Dylan Goodale Interview
Q & A with the unconventional Kauaian standout
To watch more from Dylan Goodale, and the rest of the world’s best young surfers, check out the Hot 100 Movie.
Dylan Goodale’s never had a proper barrel at Pipeline, despite growing up in Hawaii. He likes surfing small, rampy waves and is best known for his strong aerial repertoire and competitive prowess. At only 19 years old he won the Vans Pier Classic, and he’s been a standout in the ASP Pro Junior series ever since. Today, at 21 years old, Goodale is transitioning from being the light-footed junior Hawaiian into another World Tour hopeful.
How is the transition from the Pro Junior series to competing full-time in Star and Prime events?
I’m feeling positive, because besides the primes, I think the junior series has gotten a lot harder than a lot of the star events. Last year, there were a lot of guys competing in junior events who are now on the WCT. Everyone was in our junior circuit last year, so it’s almost like the same thing, except it’s just a way bigger field.
So what are your plans for 2012?
I’m trying to build my seed, so I can get into more 6-Star and Prime events. But I also really want to do trips and stuff now that I don’t have to go to junior events all the time. So yeah, just finding a good mixture between building my seed and getting a lot of exposure.
Realistically, when do you see yourself qualifying for the tour?
I think it all depends on the year you have. I’m not saying I’m Brother [Kolohe Andino], but last year he qualified in one year, just by how he won, what, like three 6-stars in a row? And then, there’s the people who try for six years and finally make it. So I think it all just depends on the year you have.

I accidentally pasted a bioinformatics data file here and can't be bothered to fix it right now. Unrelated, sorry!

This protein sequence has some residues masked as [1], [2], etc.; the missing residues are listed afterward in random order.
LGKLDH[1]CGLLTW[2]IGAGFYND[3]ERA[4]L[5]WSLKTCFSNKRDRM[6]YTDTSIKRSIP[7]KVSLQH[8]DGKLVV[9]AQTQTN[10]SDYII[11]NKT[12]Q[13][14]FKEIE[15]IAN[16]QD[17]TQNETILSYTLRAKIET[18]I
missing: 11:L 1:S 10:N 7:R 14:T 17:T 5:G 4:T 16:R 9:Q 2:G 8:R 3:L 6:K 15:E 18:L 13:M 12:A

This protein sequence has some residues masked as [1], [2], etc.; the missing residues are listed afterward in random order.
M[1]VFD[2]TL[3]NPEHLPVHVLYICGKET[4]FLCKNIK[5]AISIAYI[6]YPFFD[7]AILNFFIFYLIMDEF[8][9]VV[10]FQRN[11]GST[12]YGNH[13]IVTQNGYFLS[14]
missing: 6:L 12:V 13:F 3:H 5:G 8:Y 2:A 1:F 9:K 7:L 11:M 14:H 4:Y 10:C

Several of your Hot 100 peers have coaches. Who’s helping you get to that next level?
Jay Thompson has been helping me a lot, like telling me little things at contests that have been helping me focus and stuff. And even just watching and hanging out a lot with kids like Brother, Luke [Davis], and Evan [Geiselman]. I like watching their approaches, as well as hearing what they do, because they all have really different approaches to waves and to the contest vibe.
But someone who has helped me out the most, and not just necessarily with contests and stuff but more in general, is Stephen Koehne. He’s from Kauai, and kind of like me, he’s made his own way.
How has coming from Kauai shaped your surfing today?
Coming from Kauai has helped my surfing a lot, because there are a bunch of older guys who are still around there that will push you. But I’m kind of like an unconventional Hawaiian surfer, because I like do airs, and do contests, and surf smaller waves, and stuff. And I’ve never really got a good wave at Pipe. So, it kind of throws some people off, like if you didn’t know I was from Kauai, you’d never even think it.
Is surfing bigger Pipe more often something you see in your future?
Yeah, I’m definitely going to get out there and do it. But as of right now, I haven’t got a good one yet.
With some surfers opting for a career in freesurfing, could you ever see yourself going down that path?
I love freesurfing, and I love going on trips and getting good waves with your friends, but I’m like insanely competitive. I hate losing anything. I can’t handle it. So I don’t think I could ever not do contests, because I still have that competitive part of me, which is what keeps me alive.